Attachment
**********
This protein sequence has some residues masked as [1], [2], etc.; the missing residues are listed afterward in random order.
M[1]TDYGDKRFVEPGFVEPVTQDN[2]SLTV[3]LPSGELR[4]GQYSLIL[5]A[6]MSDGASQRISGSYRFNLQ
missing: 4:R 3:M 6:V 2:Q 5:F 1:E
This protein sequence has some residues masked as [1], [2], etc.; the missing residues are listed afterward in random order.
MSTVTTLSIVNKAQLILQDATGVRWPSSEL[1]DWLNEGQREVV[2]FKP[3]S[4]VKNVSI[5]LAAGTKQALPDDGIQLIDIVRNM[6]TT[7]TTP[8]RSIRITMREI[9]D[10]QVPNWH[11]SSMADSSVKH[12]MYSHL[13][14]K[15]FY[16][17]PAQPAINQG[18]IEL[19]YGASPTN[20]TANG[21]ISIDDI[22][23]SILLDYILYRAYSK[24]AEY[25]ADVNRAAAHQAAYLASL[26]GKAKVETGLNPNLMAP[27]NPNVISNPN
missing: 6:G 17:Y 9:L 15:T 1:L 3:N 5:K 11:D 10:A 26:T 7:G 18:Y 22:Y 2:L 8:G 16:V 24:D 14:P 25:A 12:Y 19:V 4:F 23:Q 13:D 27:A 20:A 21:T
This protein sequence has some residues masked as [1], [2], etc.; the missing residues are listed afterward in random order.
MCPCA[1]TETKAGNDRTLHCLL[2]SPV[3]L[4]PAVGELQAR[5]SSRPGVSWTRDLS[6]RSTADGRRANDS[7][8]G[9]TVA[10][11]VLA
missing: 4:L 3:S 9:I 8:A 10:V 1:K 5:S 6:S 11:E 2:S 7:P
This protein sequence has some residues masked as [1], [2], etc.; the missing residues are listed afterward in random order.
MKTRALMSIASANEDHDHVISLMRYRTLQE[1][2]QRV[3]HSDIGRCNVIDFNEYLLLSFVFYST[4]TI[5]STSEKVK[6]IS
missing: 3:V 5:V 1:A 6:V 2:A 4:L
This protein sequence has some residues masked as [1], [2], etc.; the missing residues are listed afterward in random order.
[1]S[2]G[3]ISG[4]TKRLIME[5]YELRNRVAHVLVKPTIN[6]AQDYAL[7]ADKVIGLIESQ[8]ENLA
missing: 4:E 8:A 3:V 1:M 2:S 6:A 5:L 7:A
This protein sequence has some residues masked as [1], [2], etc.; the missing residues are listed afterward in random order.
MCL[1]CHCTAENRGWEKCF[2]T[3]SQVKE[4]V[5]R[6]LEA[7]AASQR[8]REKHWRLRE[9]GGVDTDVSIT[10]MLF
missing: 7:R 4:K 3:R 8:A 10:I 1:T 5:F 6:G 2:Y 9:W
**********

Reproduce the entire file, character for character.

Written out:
This protein sequence has some residues masked as [1], [2], etc.; the missing residues are listed afterward in random order.
M[1]TDYGDKRFVEPGFVEPVTQDN[2]SLTV[3]LPSGELR[4]GQYSLIL[5]A[6]MSDGASQRISGSYRFNLQ
missing: 4:R 3:M 6:V 2:Q 5:F 1:E
This protein sequence has some residues masked as [1], [2], etc.; the missing residues are listed afterward in random order.
MSTVTTLSIVNKAQLILQDATGVRWPSSEL[1]DWLNEGQREVV[2]FKP[3]S[4]VKNVSI[5]LAAGTKQALPDDGIQLIDIVRNM[6]TT[7]TTP[8]RSIRITMREI[9]D[10]QVPNWH[11]SSMADSSVKH[12]MYSHL[13][14]K[15]FY[16][17]PAQPAINQG[18]IEL[19]YGASPTN[20]TANG[21]ISIDDI[22][23]SILLDYILYRAYSK[24]AEY[25]ADVNRAAAHQAAYLASL[26]GKAKVETGLNPNLMAP[27]NPNVISNPN
missing: 6:G 17:Y 9:L 15:T 1:L 3:N 5:K 11:D 10:A 26:T 7:G 18:Y 22:Y 2:L 8:G 16:V 24:D 14:P 25:A 12:Y 19:V 4:F 23:Q 13:D 27:A 20:A 21:T
This protein sequence has some residues masked as [1], [2], etc.; the missing residues are listed afterward in random order.
MCPCA[1]TETKAGNDRTLHCLL[2]SPV[3]L[4]PAVGELQAR[5]SSRPGVSWTRDLS[6]RSTADGRRANDS[7][8]G[9]TVA[10][11]VLA
missing: 4:L 3:S 9:I 8:A 10:V 1:K 5:S 6:S 11:E 2:S 7:P
This protein sequence has some residues masked as [1], [2], etc.; the missing residues are listed afterward in random order.
MKTRALMSIASANEDHDHVISLMRYRTLQE[1][2]QRV[3]HSDIGRCNVIDFNEYLLLSFVFYST[4]TI[5]STSEKVK[6]IS
missing: 3:V 5:V 1:A 6:V 2:A 4:L
This protein sequence has some residues masked as [1], [2], etc.; the missing residues are listed afterward in random order.
[1]S[2]G[3]ISG[4]TKRLIME[5]YELRNRVAHVLVKPTIN[6]AQDYAL[7]ADKVIGLIESQ[8]ENLA
missing: 4:E 8:A 3:V 1:M 2:S 6:A 5:L 7:A
This protein sequence has some residues masked as [1], [2], etc.; the missing residues are listed afterward in random order.
MCL[1]CHCTAENRGWEKCF[2]T[3]SQVKE[4]V[5]R[6]LEA[7]AASQR[8]REKHWRLRE[9]GGVDTDVSIT[10]MLF
missing: 7:R 4:K 3:R 8:A 10:I 1:T 5:F 6:G 2:Y 9:W